• Defer or reverse  the Finance Minister’s September 2019 proposals including slashing of corporate tax and use the funds – Rs 1.45 lakh crores –to pay those who are losing wages in the current scenario
  • Transfer free rations to all the migrant labour, unorganized daily wagers and poor, for a month or two at a time
  • Accept that the assiduously built up food procurement system should not be tinkered with or discontinued, given the current experience
  • Review its disinvestment ideas given how useful Air India has been

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  1. An interesting article on an important topic. I read the article twice since I got confused after reading the article as you can see. I would appreciate if my doubts can be cleared. I am interested in the topic to understand how did AAP actually keep the promise of halving the power tariff while maintaining the fiscal balance. It almost sounds like we can have free lunch which cannot be true.

    “AAP had promised to halve the electricity bill. Mrs Bhalla’s bill was zero in Nov and Dec 2019. Malini who was paying Rs 6000 per month started to get a subsidy of Rs. 761 since August, 2019. Dinesh Kumar was getting zero bill for the last five to six months. Krtika Singh in Tilak Nagar has also been getting zero bills since August, 2019. AAP claims that it has reduced electricity bills by 50%.

    Article states at one place that subsidy announced was 20% up to 200 units, 35% from 201 to 400 units and zero after that.”

    I am giving the above quotes for my confusion.

    While the article giving the examples of Bhalla, Malini and Kumar creates an impression Delhi residents are getting “free electricity” since few months. Of course this is not true though the author ends up creating that impression at least in my case. Later the author after giving the new fixed charges shows how DERC reduced the fixed charges. There is no explanation as to how DERC reduced it. Since it is easy to reduce fixed charges by transferring to actual use through tariff increase, it would have been useful had the author explained why and how this happened. Did the government asked to reduce these fixed charges? After all some one has to pay it – either consumers through higher tariff or the government through higher subsidies or the generating/transmission companies by improving the efficiency or through reducing its rate of return.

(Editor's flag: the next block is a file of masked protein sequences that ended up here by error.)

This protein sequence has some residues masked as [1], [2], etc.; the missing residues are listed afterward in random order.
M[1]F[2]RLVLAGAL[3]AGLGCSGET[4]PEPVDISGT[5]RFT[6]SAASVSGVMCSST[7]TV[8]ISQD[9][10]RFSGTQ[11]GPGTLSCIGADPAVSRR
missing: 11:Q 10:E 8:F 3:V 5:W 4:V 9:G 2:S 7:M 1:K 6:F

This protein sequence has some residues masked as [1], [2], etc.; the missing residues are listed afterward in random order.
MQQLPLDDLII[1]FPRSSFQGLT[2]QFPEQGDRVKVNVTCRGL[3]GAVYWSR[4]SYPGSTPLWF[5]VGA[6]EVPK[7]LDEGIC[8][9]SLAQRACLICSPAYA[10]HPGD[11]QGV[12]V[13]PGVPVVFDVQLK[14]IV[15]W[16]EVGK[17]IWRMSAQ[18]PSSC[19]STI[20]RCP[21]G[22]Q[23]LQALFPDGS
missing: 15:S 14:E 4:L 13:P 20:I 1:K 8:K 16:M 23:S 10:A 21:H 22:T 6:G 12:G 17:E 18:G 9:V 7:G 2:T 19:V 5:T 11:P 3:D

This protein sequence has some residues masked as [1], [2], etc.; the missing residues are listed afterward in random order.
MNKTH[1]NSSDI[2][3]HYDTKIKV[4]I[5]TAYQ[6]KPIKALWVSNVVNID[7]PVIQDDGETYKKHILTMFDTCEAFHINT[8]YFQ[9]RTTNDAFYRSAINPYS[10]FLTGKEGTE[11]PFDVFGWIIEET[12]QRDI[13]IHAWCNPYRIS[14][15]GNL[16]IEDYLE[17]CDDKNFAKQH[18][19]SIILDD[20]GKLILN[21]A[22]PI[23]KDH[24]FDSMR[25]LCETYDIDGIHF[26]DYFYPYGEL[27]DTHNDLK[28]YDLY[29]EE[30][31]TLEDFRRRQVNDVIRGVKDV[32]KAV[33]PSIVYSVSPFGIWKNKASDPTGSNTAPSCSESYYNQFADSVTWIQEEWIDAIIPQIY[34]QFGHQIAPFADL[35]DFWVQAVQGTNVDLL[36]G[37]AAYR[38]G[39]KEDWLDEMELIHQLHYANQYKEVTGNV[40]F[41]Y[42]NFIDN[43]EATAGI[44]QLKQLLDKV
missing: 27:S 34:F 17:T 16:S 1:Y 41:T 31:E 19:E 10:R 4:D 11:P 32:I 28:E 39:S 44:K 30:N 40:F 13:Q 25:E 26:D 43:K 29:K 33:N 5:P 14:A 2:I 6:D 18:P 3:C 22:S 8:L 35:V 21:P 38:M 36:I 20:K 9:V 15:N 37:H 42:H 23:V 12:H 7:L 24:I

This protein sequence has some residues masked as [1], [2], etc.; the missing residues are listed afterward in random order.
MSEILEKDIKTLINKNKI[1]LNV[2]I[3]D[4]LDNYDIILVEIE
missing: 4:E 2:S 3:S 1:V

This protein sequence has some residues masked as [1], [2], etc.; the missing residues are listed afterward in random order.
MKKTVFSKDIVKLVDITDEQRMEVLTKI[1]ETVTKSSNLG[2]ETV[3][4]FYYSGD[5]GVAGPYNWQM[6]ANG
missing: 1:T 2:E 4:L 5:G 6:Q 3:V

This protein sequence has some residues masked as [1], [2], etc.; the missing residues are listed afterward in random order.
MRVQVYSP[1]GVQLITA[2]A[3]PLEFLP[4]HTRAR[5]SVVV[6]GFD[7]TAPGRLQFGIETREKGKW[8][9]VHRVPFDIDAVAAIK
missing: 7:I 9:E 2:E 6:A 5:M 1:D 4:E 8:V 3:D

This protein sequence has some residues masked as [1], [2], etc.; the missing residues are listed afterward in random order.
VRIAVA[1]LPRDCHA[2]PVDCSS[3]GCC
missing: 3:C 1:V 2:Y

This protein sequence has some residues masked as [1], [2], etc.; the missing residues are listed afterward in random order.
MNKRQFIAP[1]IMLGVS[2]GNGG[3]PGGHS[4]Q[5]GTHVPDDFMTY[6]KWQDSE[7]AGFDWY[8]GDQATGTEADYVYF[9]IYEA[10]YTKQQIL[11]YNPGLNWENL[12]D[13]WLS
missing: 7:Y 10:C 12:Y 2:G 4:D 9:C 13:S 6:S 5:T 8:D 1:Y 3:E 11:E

Having created the impression that AAP has met the promise of halving the electricity bill, it ends by showing how actual bill has reduced only by 18.56% for consumers with 2KW load, and by 28.43% for consumers with 5 KW. What happened to the implied claim of 50% savings?

    I agree that AAP has certainly reduced power bill by doling out subsidy. But as we all know there is no free lunch in this world. What impact this had on the budget? On the other hand if we find out that AAP managed to reduce power bill without having a “significant” impact on the budget (you told me that they even had a surplus) then one needs to appreciate it.

    Look forward to getting some explanation.


  2. The AAP manifesto indeed said they would halve the electricity bills. People did not believe they would be able to implement the subsidy. Today it is not half for all, it is free for some and a saving of about Rs800 for those who consume less than 400 units, and absolutely no subsidy for those who consume more than 400 units.

    When they assumed office in 2013, they spelt out the subsidies– 20% up to 200 units, 35% from 201 to 400 units and zero after that. It would have reduced the bills to half for some, not all power consumers, but the government was gone in 49 days. When Arvind Kejriwal returned to power in 2015, it continued that way, and so there was no buzz about the power subsidy.

    That is when, in Aug 2019—a few months before the assembly elections of Feb 2020 –, the Delhi government tweaked the scheme, announcing a 100 per cent subsidy for those who consume up to 200 units for power a month, and Rs 800 off their bills for those consuming between 201 to 400 units. It is since then that the bills came to zero for those who consumed less than 200 units, and others got a subsidy of 800 rupees. It helped that October, November weather in the capital is very pleasant: you don’t need ACs or heaters, so many people saved Rs800 a month. Those who ran up over 400 units got no subsidy.

    The DERC is mandated to fix the tariff –fixed load charges as well as power tariff for consumers, so it did, not from their pockets or reducing the price they pay. The gap on account of the subsidy was bridged by the Delhi government through budgetary allocations.

    The Delhi government has paid for the power subsidy without impacting their budget adversely, and they say, it is their prudence –no frivolous expenses on themselves, Now, the Congress has said they will give free electricity upto 300 units, and the BJP has said they will continue to the AAP subsidies on power if elected!